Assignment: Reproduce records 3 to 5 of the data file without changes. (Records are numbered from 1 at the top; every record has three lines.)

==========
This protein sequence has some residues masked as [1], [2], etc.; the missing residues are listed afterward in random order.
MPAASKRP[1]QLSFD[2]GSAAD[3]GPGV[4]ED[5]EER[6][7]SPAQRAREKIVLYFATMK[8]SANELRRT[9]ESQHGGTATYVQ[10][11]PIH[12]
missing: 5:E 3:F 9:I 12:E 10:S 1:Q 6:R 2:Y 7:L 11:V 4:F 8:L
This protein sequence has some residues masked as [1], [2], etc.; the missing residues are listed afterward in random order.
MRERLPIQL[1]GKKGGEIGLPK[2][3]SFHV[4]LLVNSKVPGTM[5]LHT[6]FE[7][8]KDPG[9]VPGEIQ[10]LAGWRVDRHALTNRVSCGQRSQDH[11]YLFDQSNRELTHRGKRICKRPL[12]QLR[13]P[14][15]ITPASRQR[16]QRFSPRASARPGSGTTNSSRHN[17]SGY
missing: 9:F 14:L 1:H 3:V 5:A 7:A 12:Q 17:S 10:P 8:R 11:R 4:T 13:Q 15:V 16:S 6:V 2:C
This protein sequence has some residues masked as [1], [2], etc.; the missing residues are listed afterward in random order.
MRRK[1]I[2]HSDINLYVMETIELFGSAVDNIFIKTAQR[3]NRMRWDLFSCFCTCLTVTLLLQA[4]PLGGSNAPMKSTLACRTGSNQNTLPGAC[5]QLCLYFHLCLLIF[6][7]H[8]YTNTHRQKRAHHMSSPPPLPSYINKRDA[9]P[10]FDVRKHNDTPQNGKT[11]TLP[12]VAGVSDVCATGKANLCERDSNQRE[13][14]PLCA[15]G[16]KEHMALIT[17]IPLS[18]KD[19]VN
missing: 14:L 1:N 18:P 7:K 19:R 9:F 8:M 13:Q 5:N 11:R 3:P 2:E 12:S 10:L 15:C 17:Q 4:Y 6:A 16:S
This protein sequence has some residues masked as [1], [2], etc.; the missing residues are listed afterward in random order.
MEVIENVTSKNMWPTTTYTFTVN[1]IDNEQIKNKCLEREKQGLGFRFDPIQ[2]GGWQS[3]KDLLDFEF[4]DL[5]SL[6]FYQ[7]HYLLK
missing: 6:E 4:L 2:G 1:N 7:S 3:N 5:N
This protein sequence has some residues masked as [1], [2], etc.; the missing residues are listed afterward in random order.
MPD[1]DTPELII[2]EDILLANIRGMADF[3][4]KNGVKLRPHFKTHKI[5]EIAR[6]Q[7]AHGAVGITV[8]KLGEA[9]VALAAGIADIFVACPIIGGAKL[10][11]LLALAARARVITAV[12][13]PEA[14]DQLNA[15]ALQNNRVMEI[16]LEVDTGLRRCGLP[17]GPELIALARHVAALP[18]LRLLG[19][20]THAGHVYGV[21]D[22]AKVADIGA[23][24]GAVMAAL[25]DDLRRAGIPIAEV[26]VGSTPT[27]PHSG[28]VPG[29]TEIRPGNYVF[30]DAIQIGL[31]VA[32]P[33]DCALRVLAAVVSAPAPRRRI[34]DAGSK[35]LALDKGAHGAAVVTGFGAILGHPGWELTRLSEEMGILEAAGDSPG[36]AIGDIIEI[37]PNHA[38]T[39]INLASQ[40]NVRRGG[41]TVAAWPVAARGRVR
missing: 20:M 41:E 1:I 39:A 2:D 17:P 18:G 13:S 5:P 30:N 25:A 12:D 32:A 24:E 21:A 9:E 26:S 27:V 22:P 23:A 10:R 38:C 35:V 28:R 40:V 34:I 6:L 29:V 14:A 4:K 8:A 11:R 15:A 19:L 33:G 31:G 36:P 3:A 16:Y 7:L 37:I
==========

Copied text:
This protein sequence has some residues masked as [1], [2], etc.; the missing residues are listed afterward in random order.
MRRK[1]I[2]HSDINLYVMETIELFGSAVDNIFIKTAQR[3]NRMRWDLFSCFCTCLTVTLLLQA[4]PLGGSNAPMKSTLACRTGSNQNTLPGAC[5]QLCLYFHLCLLIF[6][7]H[8]YTNTHRQKRAHHMSSPPPLPSYINKRDA[9]P[10]FDVRKHNDTPQNGKT[11]TLP[12]VAGVSDVCATGKANLCERDSNQRE[13][14]PLCA[15]G[16]KEHMALIT[17]IPLS[18]KD[19]VN
missing: 14:L 1:N 18:P 7:K 19:R 9:F 8:M 13:Q 5:N 11:R 3:P 2:E 12:S 10:L 15:C 17:Q 4:Y 6:A 16:S
This protein sequence has some residues masked as [1], [2], etc.; the missing residues are listed afterward in random order.
MEVIENVTSKNMWPTTTYTFTVN[1]IDNEQIKNKCLEREKQGLGFRFDPIQ[2]GGWQS[3]KDLLDFEF[4]DL[5]SL[6]FYQ[7]HYLLK
missing: 6:E 4:L 2:G 1:N 7:S 3:N 5:N
This protein sequence has some residues masked as [1], [2], etc.; the missing residues are listed afterward in random order.
MPD[1]DTPELII[2]EDILLANIRGMADF[3][4]KNGVKLRPHFKTHKI[5]EIAR[6]Q[7]AHGAVGITV[8]KLGEA[9]VALAAGIADIFVACPIIGGAKL[10][11]LLALAARARVITAV[12][13]PEA[14]DQLNA[15]ALQNNRVMEI[16]LEVDTGLRRCGLP[17]GPELIALARHVAALP[18]LRLLG[19][20]THAGHVYGV[21]D[22]AKVADIGA[23][24]GAVMAAL[25]DDLRRAGIPIAEV[26]VGSTPT[27]PHSG[28]VPG[29]TEIRPGNYVF[30]DAIQIGL[31]VA[32]P[33]DCALRVLAAVVSAPAPRRRI[34]DAGSK[35]LALDKGAHGAAVVTGFGAILGHPGWELTRLSEEMGILEAAGDSPG[36]AIGDIIEI[37]PNHA[38]T[39]INLASQ[40]NVRRGG[41]TVAAWPVAARGRVR
missing: 20:M 41:E 1:I 39:A 2:D 17:P 18:G 13:S 5:P 30:N 25:A 12:D 32:A 24:E 21:A 9:E 26:S 27:V 22:P 23:A 10:R 38:C 35:V 28:R 40:V 34:I 6:L 29:V 14:A 4:K 8:A 11:R 15:A 19:L 33:G 31:G 36:P 3:A 16:Y 7:L 37:I